Select Committee on Transport Minutes of Evidence


Examination of Witnesses (560-579)

18 JUNE 2003  

MR DAVID JAMIESON MP, MR STEPHEN REEVES AND MR ANDREW BURR

  Q560  Chairman: Do you need primary legislation?

  Mr Reeves: No, not if the EC regulation is agreed and it is a priority for agreement under the Italian presidency.

  Q561  Chairman: It is a priority for the Italian presidency.

  Mr Reeves: Yes.

  Q562  Chairman: That is not a very concrete guarantee of anything, is it?

  Mr Reeves: I think there will be hell to pay if it is not agreed by the Transport Council in October, if not before.

  Q563  Chairman: If the Prime Minister of Italy manages to find time between his appearances in court. Do you think he will be able to?

  Mr Reeves: I cannot comment on the Italian Government. That is certainly beyond my remit.

  Q564  Chairman: Supposing agreement is not reached. Do you then have to bring forward primary legislation?

  Mr Reeves: I hope that will not be necessary.

  Q565  Chairman: I did not ask you what you hoped.

  Mr Reeves: There is an alternative route under the Aviation and Maritime Security Act and if that worst case were to come to pass, I imagine that emergency action would be taken to legislate separately.

  Q566  Chairman: The government gave some money to British Ports Industry Training to fund training. What is the position with respect to the new safety and training organisation?

  Mr Burr: The British Ports Industry Training organisation relied on government grants for its core funding. Sadly that was one of its weaknesses. As PSS explained to you just now, they are providing their own core funding from the membership, but they are still eligible and are still receiving project funding, for example for the development of additional occupational standards.

  Q567  Chairman: So you do in fact have an input in order to speed up the whole adoption of proper standards.

  Mr Burr: Yes. We have worked with them on the development of occupational standards, for example those in support of the Port Marine Safety Code, and they are working on one currently on the port controllers, the radar operators in ports. They received government funding to support the work on that standard.

  Q568  Chairman: You know the industry is very concerned about the Wild Bird and Habitats Directive, particularly in relation to the dredging of navigation channels. Are these excluded from the United Kingdom special areas of conservation in future or are they included?

  Mr Burr: We understand that concern entirely and in fact I think you wrote to the Secretary of State about it. Many of the estuaries in this country have already been designated, including the navigation channels. There is a particular issue, as it happens, with the channel in the centre of the Severn estuary. Partly following the concern you expressed, English Nature did a review of what the position was in other Member States and established—you will not be at all surprised—that it was inconsistent.

  Q569  Chairman: That was a constructive conclusion.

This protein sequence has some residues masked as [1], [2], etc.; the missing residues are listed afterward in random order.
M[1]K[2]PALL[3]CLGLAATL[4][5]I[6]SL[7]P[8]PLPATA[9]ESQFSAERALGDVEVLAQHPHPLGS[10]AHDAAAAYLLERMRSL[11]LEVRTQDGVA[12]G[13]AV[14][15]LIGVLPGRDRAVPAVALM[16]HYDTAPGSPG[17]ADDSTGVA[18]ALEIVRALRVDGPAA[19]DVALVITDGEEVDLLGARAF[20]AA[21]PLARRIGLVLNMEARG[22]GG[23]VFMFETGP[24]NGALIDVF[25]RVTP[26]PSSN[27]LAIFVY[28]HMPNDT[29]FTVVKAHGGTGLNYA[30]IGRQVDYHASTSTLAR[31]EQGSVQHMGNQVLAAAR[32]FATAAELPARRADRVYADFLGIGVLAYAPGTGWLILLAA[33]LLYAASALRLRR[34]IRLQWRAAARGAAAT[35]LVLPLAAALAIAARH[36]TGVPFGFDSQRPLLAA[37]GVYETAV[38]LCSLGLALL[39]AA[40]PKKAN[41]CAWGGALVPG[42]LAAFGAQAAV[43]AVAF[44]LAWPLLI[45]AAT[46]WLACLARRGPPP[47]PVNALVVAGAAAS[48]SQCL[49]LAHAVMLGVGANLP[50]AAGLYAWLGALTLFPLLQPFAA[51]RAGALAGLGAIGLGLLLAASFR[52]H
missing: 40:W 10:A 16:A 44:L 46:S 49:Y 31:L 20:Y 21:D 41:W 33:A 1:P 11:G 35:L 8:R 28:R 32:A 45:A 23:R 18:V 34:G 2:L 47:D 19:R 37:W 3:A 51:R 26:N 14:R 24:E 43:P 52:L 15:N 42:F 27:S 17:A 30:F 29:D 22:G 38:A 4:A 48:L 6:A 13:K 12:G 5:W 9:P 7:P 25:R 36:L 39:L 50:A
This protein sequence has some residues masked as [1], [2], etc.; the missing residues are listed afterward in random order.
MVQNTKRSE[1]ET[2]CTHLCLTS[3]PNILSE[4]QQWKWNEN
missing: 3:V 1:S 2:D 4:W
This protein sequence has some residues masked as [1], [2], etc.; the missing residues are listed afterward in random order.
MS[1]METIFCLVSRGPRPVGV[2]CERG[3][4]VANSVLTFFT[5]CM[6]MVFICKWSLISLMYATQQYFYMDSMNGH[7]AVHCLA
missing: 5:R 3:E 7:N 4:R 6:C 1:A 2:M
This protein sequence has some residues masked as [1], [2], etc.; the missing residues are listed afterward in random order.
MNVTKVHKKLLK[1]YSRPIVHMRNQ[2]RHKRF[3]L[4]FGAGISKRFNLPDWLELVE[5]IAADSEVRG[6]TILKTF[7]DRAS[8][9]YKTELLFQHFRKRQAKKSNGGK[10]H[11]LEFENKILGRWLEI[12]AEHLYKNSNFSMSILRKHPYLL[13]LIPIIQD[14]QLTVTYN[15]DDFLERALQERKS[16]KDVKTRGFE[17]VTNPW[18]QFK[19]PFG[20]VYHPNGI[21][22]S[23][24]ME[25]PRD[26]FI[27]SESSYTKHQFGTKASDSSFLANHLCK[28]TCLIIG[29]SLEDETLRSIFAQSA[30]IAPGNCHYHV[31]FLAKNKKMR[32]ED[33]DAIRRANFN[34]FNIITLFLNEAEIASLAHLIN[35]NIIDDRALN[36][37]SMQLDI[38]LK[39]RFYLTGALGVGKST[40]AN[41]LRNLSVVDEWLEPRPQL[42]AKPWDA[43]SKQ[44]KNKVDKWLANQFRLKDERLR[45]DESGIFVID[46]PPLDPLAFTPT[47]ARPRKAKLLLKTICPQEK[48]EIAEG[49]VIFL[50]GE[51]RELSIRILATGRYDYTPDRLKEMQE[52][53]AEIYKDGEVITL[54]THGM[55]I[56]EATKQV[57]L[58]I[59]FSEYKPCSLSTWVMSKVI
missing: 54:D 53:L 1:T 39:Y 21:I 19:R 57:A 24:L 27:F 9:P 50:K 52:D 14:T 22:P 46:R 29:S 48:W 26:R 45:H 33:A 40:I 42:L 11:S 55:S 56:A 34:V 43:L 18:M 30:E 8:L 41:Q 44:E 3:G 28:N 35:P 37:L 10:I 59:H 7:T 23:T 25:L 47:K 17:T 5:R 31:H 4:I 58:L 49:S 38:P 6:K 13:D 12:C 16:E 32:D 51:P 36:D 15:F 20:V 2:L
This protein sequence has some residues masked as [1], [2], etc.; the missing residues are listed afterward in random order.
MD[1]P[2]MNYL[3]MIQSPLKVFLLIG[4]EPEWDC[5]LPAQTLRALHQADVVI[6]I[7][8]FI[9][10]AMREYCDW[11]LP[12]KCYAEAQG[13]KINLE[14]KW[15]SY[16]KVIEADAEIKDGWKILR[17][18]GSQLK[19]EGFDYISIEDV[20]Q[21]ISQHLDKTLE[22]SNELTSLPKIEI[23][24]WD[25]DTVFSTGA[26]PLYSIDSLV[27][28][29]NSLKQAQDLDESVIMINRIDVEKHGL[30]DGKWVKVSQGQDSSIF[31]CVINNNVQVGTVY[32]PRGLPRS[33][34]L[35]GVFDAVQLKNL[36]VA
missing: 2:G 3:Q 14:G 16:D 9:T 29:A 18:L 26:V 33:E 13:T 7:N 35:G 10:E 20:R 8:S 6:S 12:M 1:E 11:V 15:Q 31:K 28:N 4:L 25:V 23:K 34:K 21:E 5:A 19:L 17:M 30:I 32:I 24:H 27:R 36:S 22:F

Mr Burr: We took this evidence to the Commission, who were persuaded by it to issue guidance that navigation channels should be included and they are now on the backs of the Member States who have not included them to do something about this.

  Q570  Chairman: So it did not solve our problem, it just spread the damage around.

  Mr Burr: To the extent that it is a problem.

  Q571  Chairman: Come now Mr Burr. We have had this argument and we have given evidence from this Committee to the department on this. It is clear that the whole question of the dredging of navigation channels, which are actually as ancient as the Ancient Britons, is going to impact directly on the working of a port. What happens, if, for any reason, this is implemented and stops the work in the port?

  Mr Burr: The reason I made that comment is that because the channels are so long-established and are such a feature of the port, the maintenance of them, done in a sustainable way, is unlikely to cause further environmental impact.

  Q572  Chairman: With respect, that is an interpretation of something which you think will not happen. The reality is that they are only maintained because they are constantly dredged.

  Mr Burr: Yes.

  Q573  Chairman: Are you saying to us that you are quite satisfied in the department that that position is protected and that they will not be stopped because they are now included in the Wild Bird and Habitats Directive?

  Mr Burr: The ports industry has done a lot of work on more sustainable ways of doing dredging operations and if you were at Harwich Haven, for example, the way the dredging is done there actually has environmental benefits.

  Q574  Chairman: It has not had a great impact on the thinking of the Commission over the last 40 years, has it?

  Mr Burr: It is hard to comment.

  Q575  Chairman: Are you discussing this with DEFRA?

  Mr Burr: Yes.

  Q576  Chairman: Are you quite satisfied that you can come to a workable method of protecting entry into British ports?

  Mr Burr: Yes.

  Q577  Chairman: Are you quite satisfied about the Market Access to Port Services Directive?

  Mr Reeves: In what sense?

  Q578  Chairman: Do you believe that it does recognise the differences between the United Kingdom and continental ports?

  Mr Reeves: It does far more now than it did.

  Q579  Chairman: That is because it did not at all. Let us not bandy words.

  Mr Reeves: It goes a very long way to meeting concerns that UK ports had and indeed I have heard them say that while they still do not welcome it, they think it is something which is now workable.


 
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